Now, for those of you who have never been to Disney World, or perhaps haven’t had a chance to go on the Tower of Terror ride for any variety of reasons, let me first tell you that the actual dropping portion of the ride doesn’t occur until the very end of everything. First you are shuffled into a dark room where they play a Twilight Zone episode about the Tower of Terror, where people in an elevator get struck by lightning and turn to ghosts. This is in a dark room. Then they move you into a queue to wait for the actual ride. Also in a dark room. Then you get on the ride. Guess what? Dark room.

Now add to this the problem that both Danny and Rupee wear glasses, so these had to be stowed away in my jacket pockets. So I am the only one who can really see.

Now add panic.

Why?

Because, at this point, that is exactly what Danny and Rupee are doing. Panicking and regretting their life decisions. As is a random Frenchman down in the first row who keeps cursing in French. I took French in middle school, high school, and college. Frankly, I’m not that great at French, but I know a curse word when I hear one. It was hilarious.

Sorry that I laughed at you when you were clearly regretting your life decisions, strange Frenchman. My bad.

The next part of the ride sends you down a horizontal track (as you near the dropping point), and during this ride they show you a bunch of random, strange, black and white videos that are meant to freak you out even more. Along the same Twilight Zone theme, I think. I didn’t really get it. I love scary things, but this was mostly just weird. Probably because the ride itself has been around for a while, so it was probably really freaky when it first started.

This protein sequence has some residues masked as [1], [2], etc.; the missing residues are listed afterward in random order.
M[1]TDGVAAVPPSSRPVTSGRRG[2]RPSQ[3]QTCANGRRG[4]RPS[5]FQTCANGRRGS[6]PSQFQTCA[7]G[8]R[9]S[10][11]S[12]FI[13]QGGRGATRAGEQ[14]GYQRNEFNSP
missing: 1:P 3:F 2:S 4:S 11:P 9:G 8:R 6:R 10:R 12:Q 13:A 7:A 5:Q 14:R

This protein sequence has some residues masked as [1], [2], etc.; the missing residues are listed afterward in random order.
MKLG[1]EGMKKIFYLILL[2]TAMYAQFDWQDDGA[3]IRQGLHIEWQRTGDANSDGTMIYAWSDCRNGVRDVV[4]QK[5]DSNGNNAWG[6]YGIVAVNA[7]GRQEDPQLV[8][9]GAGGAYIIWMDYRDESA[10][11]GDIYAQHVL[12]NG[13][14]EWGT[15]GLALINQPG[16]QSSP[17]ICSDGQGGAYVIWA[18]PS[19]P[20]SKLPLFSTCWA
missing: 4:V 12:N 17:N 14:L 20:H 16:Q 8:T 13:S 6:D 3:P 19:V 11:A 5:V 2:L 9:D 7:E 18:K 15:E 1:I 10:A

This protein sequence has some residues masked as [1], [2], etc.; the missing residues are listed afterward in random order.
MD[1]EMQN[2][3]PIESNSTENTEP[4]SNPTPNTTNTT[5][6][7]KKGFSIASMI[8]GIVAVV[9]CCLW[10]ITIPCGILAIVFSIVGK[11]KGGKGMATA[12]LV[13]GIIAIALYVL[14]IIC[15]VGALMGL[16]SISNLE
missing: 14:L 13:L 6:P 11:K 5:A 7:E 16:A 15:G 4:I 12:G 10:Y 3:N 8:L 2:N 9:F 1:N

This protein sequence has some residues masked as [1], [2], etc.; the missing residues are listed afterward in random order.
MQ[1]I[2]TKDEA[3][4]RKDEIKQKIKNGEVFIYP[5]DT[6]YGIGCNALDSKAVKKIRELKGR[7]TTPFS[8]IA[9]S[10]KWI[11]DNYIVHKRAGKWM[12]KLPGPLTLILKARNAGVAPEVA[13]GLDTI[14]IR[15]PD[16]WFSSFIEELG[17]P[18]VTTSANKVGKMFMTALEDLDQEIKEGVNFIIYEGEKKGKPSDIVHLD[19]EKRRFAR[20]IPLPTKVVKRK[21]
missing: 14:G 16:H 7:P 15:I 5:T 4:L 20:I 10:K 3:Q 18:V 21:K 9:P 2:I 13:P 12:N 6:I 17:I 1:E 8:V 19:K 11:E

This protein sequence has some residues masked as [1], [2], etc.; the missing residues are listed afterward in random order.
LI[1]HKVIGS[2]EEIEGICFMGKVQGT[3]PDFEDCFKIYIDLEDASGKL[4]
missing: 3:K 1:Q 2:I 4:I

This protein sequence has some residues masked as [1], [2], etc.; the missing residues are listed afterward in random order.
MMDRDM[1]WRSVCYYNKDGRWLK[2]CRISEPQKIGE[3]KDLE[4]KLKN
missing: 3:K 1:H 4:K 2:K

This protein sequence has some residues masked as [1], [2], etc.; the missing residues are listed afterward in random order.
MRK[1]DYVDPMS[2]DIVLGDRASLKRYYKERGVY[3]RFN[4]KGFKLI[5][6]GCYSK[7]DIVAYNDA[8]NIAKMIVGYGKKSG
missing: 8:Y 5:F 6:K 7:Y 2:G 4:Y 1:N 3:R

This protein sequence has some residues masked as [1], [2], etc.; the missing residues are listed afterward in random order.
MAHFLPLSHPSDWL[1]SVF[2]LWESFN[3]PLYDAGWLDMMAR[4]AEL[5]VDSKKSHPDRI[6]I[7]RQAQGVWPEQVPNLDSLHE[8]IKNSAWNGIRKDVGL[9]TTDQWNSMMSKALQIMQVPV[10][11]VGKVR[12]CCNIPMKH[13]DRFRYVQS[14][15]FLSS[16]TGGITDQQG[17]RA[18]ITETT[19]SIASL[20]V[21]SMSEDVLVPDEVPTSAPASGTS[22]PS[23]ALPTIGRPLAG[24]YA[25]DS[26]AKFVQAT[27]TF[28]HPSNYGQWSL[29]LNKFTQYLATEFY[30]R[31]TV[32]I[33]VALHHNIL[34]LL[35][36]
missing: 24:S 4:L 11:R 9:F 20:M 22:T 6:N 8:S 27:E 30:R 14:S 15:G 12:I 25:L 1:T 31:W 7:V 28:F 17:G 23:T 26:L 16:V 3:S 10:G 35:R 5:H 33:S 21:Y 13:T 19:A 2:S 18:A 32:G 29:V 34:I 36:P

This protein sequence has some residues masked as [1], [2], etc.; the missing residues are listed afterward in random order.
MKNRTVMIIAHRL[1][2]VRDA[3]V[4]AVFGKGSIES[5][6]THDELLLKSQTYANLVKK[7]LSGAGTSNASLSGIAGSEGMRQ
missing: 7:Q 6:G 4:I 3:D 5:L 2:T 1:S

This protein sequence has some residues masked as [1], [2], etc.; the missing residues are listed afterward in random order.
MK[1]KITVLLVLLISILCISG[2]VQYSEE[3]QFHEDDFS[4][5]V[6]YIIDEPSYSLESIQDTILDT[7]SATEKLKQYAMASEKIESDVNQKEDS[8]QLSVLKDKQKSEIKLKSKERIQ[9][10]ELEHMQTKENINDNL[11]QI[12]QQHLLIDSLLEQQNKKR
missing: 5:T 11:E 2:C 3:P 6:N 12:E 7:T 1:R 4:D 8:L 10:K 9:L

The worst part about all of this is that, unless you’ve ridden before (and recently), which none of us had, you never knew when you are going to drop.

Basically, between Danny stealing all of the armrests as he attempted to conceal his detriment (which he didn’t do very well since he screamed at almost everything; even the parts that weren’t scary) and Rupee’s constant shouting for a play-by-play of what was happening, since she wasn’t wearing her glasses, by the time we reached the “dropping chamber,” neither one of them had any energy left to be afraid, so it was pretty smooth sailing after that. (Do you like how this paragraph is all one sentence? Your welcome.)

In the end, it was decided (by Danny and Rupee) that the ride itself wasn’t that scary; it was all of the thinking-too-hard-about-it beforehand that really did them in. I thought the whole thing was rather amusing, frankly. Especially the French guy down in front, though he clearly didn’t think so.

Honestly, I think we would have gone on it again if the line wasn’t so long.

But, yeah, Danny overcame his fears and redeemed himself. Rupee found out that the Tower of Terror really wasn’t as bad as she thought it was going to be. And I laughed at everyone.

I think it was time well spent.

Mel 

P.S. A bunch of other stories occurred to me while I was writing this, so there may be more theme park posts in the future. They just won’t be in order, so I guess it will be a surprise! Woot woot!

P.P.S. Sorry that this post tends to shift in and out of past and present tense–even in places it shouldn’t. These are the consequences of procrastination and getting distracted by Netflix. Don’t do it kids! DON’T GO INTO THE LIGHT.

Okay, time for homework. Whoops!